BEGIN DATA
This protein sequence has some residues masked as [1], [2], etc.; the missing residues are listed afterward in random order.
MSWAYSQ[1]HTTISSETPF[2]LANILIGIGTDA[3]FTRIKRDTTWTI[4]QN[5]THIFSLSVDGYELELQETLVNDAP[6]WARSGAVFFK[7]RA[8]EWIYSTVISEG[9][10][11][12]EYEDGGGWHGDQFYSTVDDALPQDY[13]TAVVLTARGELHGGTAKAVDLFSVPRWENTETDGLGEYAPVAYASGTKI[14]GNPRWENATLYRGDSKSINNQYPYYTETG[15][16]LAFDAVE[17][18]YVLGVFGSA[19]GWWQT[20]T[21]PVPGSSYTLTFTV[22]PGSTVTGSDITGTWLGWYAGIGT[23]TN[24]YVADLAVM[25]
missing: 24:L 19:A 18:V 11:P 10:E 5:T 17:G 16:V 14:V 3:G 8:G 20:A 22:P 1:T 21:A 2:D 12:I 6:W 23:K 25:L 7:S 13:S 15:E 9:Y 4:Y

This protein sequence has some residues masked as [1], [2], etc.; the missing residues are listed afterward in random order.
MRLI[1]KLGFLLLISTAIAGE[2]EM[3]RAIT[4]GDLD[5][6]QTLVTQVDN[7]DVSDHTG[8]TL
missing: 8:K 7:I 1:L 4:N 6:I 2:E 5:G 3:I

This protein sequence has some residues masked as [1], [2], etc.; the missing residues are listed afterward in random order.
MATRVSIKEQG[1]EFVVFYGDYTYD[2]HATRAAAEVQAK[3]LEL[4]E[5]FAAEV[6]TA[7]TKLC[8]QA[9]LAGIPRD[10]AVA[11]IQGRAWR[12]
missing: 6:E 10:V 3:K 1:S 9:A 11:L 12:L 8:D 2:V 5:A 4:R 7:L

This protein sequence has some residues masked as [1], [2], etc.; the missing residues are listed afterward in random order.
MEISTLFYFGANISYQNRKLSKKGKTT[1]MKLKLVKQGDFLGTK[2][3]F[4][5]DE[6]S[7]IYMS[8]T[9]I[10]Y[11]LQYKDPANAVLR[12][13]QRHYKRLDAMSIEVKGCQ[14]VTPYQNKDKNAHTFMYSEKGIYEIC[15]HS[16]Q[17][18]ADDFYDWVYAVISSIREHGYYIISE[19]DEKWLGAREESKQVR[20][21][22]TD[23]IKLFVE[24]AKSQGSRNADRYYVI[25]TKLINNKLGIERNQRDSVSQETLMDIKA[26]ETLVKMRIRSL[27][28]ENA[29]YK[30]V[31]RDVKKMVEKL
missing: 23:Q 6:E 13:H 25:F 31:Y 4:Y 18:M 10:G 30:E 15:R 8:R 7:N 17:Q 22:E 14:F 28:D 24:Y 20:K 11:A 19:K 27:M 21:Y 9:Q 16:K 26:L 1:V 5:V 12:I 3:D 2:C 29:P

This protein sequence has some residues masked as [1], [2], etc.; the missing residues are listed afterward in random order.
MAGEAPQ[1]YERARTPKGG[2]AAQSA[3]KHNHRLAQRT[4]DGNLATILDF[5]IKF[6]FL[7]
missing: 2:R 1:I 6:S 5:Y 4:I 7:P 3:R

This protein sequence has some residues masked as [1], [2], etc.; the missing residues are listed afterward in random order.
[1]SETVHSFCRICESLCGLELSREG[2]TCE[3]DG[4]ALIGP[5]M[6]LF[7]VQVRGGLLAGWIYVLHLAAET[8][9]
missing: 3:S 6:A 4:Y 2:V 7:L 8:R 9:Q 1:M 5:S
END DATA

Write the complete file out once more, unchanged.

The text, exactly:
This protein sequence has some residues masked as [1], [2], etc.; the missing residues are listed afterward in random order.
MSWAYSQ[1]HTTISSETPF[2]LANILIGIGTDA[3]FTRIKRDTTWTI[4]QN[5]THIFSLSVDGYELELQETLVNDAP[6]WARSGAVFFK[7]RA[8]EWIYSTVISEG[9][10][11][12]EYEDGGGWHGDQFYSTVDDALPQDY[13]TAVVLTARGELHGGTAKAVDLFSVPRWENTETDGLGEYAPVAYASGTKI[14]GNPRWENATLYRGDSKSINNQYPYYTETG[15][16]LAFDAVE[17][18]YVLGVFGSA[19]GWWQT[20]T[21]PVPGSSYTLTFTV[22]PGSTVTGSDITGTWLGWYAGIGT[23]TN[24]YVADLAVM[25]
missing: 24:L 19:A 18:V 11:P 10:E 5:T 17:G 16:V 14:V 3:G 8:G 20:A 22:P 1:T 21:A 2:D 12:I 6:W 23:K 25:L 7:S 13:S 15:E 9:Y 4:Y

This protein sequence has some residues masked as [1], [2], etc.; the missing residues are listed afterward in random order.
MRLI[1]KLGFLLLISTAIAGE[2]EM[3]RAIT[4]GDLD[5][6]QTLVTQVDN[7]DVSDHTG[8]TL
missing: 8:K 7:I 1:L 4:N 6:I 2:E 5:G 3:I

This protein sequence has some residues masked as [1], [2], etc.; the missing residues are listed afterward in random order.
MATRVSIKEQG[1]EFVVFYGDYTYD[2]HATRAAAEVQAK[3]LEL[4]E[5]FAAEV[6]TA[7]TKLC[8]QA[9]LAGIPRD[10]AVA[11]IQGRAWR[12]
missing: 6:E 10:V 3:K 1:S 9:A 11:L 12:L 8:D 2:V 5:A 4:R 7:L

This protein sequence has some residues masked as [1], [2], etc.; the missing residues are listed afterward in random order.
MEISTLFYFGANISYQNRKLSKKGKTT[1]MKLKLVKQGDFLGTK[2][3]F[4][5]DE[6]S[7]IYMS[8]T[9]I[10]Y[11]LQYKDPANAVLR[12][13]QRHYKRLDAMSIEVKGCQ[14]VTPYQNKDKNAHTFMYSEKGIYEIC[15]HS[16]Q[17][18]ADDFYDWVYAVISSIREHGYYIISE[19]DEKWLGAREESKQVR[20][21][22]TD[23]IKLFVE[24]AKSQGSRNADRYYVI[25]TKLINNKLGIERNQRDSVSQETLMDIKA[26]ETLVKMRIRSL[27][28]ENA[29]YK[30]V[31]RDVKKMVEKL
missing: 23:Q 6:E 13:H 25:F 31:Y 4:Y 18:M 10:G 30:E 15:R 8:R 7:N 17:Q 22:E 14:F 28:D 24:Y 20:K 11:A 19:K 27:M 21:Y 9:Q 16:K 26:L 1:V 5:V 12:I 3:D 2:C 29:P

This protein sequence has some residues masked as [1], [2], etc.; the missing residues are listed afterward in random order.
MAGEAPQ[1]YERARTPKGG[2]AAQSA[3]KHNHRLAQRT[4]DGNLATILDF[5]IKF[6]FL[7]
missing: 2:R 1:I 6:S 5:Y 4:I 7:P 3:R

This protein sequence has some residues masked as [1], [2], etc.; the missing residues are listed afterward in random order.
[1]SETVHSFCRICESLCGLELSREG[2]TCE[3]DG[4]ALIGP[5]M[6]LF[7]VQVRGGLLAGWIYVLHLAAET[8][9]
missing: 3:S 6:A 4:Y 2:V 7:L 8:R 9:Q 1:M 5:S